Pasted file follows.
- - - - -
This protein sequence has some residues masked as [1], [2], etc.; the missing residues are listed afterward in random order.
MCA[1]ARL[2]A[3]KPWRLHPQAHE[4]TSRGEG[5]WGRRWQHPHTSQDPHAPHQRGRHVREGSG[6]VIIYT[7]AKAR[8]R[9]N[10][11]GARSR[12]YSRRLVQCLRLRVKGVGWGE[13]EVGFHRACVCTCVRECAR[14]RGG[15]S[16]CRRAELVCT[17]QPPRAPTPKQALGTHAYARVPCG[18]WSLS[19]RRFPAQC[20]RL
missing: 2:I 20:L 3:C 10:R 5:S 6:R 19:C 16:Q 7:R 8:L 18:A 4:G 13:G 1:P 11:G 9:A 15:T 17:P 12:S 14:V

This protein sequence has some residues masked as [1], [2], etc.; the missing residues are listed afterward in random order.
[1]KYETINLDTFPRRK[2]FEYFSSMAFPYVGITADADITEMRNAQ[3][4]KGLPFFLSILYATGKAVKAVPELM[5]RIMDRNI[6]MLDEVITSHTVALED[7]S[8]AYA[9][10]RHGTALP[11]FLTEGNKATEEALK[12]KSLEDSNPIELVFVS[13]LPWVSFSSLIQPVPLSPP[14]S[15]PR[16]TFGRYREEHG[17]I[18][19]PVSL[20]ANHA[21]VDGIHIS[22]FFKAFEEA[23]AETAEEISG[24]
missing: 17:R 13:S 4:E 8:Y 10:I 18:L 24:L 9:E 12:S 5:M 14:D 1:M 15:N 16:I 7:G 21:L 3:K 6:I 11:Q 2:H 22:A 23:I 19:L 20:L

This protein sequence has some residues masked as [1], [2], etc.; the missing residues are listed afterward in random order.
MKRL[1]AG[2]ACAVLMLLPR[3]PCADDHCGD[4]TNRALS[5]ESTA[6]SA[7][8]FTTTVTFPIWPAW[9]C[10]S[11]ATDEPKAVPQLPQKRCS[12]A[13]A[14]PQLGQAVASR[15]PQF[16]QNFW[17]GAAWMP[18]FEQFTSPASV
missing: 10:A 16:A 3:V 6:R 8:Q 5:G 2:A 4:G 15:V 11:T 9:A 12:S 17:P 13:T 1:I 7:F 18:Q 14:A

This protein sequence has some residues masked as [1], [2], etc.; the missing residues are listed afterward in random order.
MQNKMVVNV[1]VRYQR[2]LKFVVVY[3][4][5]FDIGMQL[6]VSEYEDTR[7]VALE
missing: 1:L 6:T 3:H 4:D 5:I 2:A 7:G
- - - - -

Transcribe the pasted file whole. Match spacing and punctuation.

This protein sequence has some residues masked as [1], [2], etc.; the missing residues are listed afterward in random order.
MCA[1]ARL[2]A[3]KPWRLHPQAHE[4]TSRGEG[5]WGRRWQHPHTSQDPHAPHQRGRHVREGSG[6]VIIYT[7]AKAR[8]R[9]N[10][11]GARSR[12]YSRRLVQCLRLRVKGVGWGE[13]EVGFHRACVCTCVRECAR[14]RGG[15]S[16]CRRAELVCT[17]QPPRAPTPKQALGTHAYARVPCG[18]WSLS[19]RRFPAQC[20]RL
missing: 2:I 20:L 3:C 10:R 5:S 6:R 19:C 16:Q 7:R 8:L 18:A 4:G 13:G 1:P 11:G 9:A 15:T 17:P 12:S 14:V

This protein sequence has some residues masked as [1], [2], etc.; the missing residues are listed afterward in random order.
[1]KYETINLDTFPRRK[2]FEYFSSMAFPYVGITADADITEMRNAQ[3][4]KGLPFFLSILYATGKAVKAVPELM[5]RIMDRNI[6]MLDEVITSHTVALED[7]S[8]AYA[9][10]RHGTALP[11]FLTEGNKATEEALK[12]KSLEDSNPIELVFVS[13]LPWVSFSSLIQPVPLSPP[14]S[15]PR[16]TFGRYREEHG[17]I[18][19]PVSL[20]ANHA[21]VDGIHIS[22]FFKAFEEA[23]AETAEEISG[24]
missing: 17:R 13:S 4:E 8:Y 10:I 18:L 24:L 9:E 12:S 5:M 14:D 1:M 15:N 16:I 7:G 21:L 3:K 6:I 11:Q 2:H 22:A 23:I 19:L 20:L

This protein sequence has some residues masked as [1], [2], etc.; the missing residues are listed afterward in random order.
MKRL[1]AG[2]ACAVLMLLPR[3]PCADDHCGD[4]TNRALS[5]ESTA[6]SA[7][8]FTTTVTFPIWPAW[9]C[10]S[11]ATDEPKAVPQLPQKRCS[12]A[13]A[14]PQLGQAVASR[15]PQF[16]QNFW[17]GAAWMP[18]FEQFTSPASV
missing: 10:A 16:A 3:V 6:R 8:Q 5:G 2:A 4:G 15:V 11:T 9:A 12:S 17:P 13:T 1:I 7:F 18:Q 14:A

This protein sequence has some residues masked as [1], [2], etc.; the missing residues are listed afterward in random order.
MQNKMVVNV[1]VRYQR[2]LKFVVVY[3][4][5]FDIGMQL[6]VSEYEDTR[7]VALE
missing: 1:L 6:T 3:H 4:D 5:I 2:A 7:G